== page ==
Reinforced by members of Willen Ironmaul’s elite guard, Colin Stonetooth and the Ten held the human onslaught at the gates for long minutes, while the lower keep households, pavilion workers, and a hundred others who had survived the first rush fled toward Grand Gather and the city beyond. Then with the corridor behind them clear, the chieftain and his fighters wheeled and raced away, past the stairways to the keep, into the winding, rising corridor that led to Grand Gather. Behind them, growing numbers of invaders stumbled over their own dead at Thorin’s gaping portal.
It would take the humans’ eyes moments to adjust from the sunlight beyond the gates to the dimness within, and Colin needed that time to spring his next defense. There was nothing he or his warriors could do about the keep, except to hope that those within could hold out long enough to escape. Tolon was there … Tolon with his dark moods and his devious mind. He had been atop the keep when the attack began and had not emerged with the refugees.
Colin prayed to Reorx for his second son, at the same time baring his teeth at thoughts of the sort of havoc “Tolon the Muse” might dream up for those humans unfortunate enough to face him.
He did not know where Handil was, or Tera Sharn. Somewhere in the city, he hoped, away from the invaders. The chieftain feared for them. Tera — thoughtful, logical Tera! Faced with murderous enemies, Tera might try to reason with them. It would be her way. He understood well the reliance upon reason and logic that guided his daughter. It was her legacy from himself, and now he cursed the tendency. Tolon had been right. Colin should not have counted on reason and logic. Because he trusted his friends among the humans, reason had told him to trust humans. He had been wrong, and now Thorin was paying the price.
And Handil! Where was Handil? Colin did not doubt his oldest son’s courage, or his ferocity in battle. Handil was a fighter, for all of his indifference to rule. But what could one do against invaders, with a drum?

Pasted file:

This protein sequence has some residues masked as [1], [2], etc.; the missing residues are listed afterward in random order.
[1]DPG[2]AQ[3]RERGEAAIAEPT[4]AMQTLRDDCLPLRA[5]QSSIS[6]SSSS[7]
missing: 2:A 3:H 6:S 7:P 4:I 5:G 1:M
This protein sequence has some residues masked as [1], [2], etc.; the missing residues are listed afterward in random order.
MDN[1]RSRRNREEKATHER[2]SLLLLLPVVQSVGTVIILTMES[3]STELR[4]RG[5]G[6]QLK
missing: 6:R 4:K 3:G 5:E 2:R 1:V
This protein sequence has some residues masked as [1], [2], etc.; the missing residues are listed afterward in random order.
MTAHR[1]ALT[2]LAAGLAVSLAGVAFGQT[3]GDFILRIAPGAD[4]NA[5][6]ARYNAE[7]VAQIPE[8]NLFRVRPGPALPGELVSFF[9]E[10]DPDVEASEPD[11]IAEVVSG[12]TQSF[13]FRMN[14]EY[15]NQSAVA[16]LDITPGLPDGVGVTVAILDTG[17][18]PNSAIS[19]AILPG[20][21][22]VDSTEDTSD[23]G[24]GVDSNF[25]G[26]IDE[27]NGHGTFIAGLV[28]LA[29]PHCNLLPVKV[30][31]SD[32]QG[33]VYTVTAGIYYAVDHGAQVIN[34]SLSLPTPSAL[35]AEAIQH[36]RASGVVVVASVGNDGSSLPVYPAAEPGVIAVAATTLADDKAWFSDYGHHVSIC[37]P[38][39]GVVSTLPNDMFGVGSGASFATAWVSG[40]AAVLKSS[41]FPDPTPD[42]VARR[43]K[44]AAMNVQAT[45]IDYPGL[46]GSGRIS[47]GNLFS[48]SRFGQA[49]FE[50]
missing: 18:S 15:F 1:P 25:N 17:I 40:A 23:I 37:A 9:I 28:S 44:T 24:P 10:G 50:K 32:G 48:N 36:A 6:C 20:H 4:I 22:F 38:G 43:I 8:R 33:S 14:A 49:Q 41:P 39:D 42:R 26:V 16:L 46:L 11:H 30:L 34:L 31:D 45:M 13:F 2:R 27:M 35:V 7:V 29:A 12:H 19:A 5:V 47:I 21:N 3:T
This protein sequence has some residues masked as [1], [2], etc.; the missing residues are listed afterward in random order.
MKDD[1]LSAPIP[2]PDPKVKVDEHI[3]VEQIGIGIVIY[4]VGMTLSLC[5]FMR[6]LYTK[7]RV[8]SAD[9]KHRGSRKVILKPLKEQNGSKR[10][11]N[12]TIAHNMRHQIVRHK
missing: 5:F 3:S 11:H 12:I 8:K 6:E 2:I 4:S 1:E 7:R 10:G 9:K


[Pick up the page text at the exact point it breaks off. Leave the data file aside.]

Within moments, the humans would be after them, and Colin Stonetooth cursed his own stubborn naivete as he spurred his horse on. There had been warnings. There had been ample warnings. But he had chosen to believe that Balladine would be respected. Pools of lensed daylight showed the path ahead, where the entry to Grand Gather was now in sight at the end of the big, rising tunnel.
The tunnel ahead was empty, except for a company of Willen’s guards at the arena portal. Just beyond, large, square shapes, surrounded by workers, were slowly moved. Those who had made it past the keep would be there now, and Willen would be setting his trap for the pursuers. It had seemed an excessive thing when they had first discussed it — eight-foot cubes of stone on low rollers, in place to block the portal. Now Colin realized that it would not be enough. The stones would delay the humans, but not stop them. The invaders were simply too many to be held.
Colin glanced back for the first time since passing the keep. Jerem Longslate rode just behind, his bearded face grim beneath his polished helm, and behind him came the Ten.
But they were no longer ten. At a glance, Colin saw that Chock Render and Balam Axethrow were missing. They were dead, then. Only death could separate any member of the Ten from his chieftain.
Abruptly, the chieftain’s tall horse shied and spun half around to lash out with its rear hooves. Colin clung to his saddle and raised his blade, peering around.
There was no one there, just himself and his escort. But the other horses were excited, too, as though they could see an enemy that their riders could not. Colin gave his mount its head and muttered, “Schoen, attack!”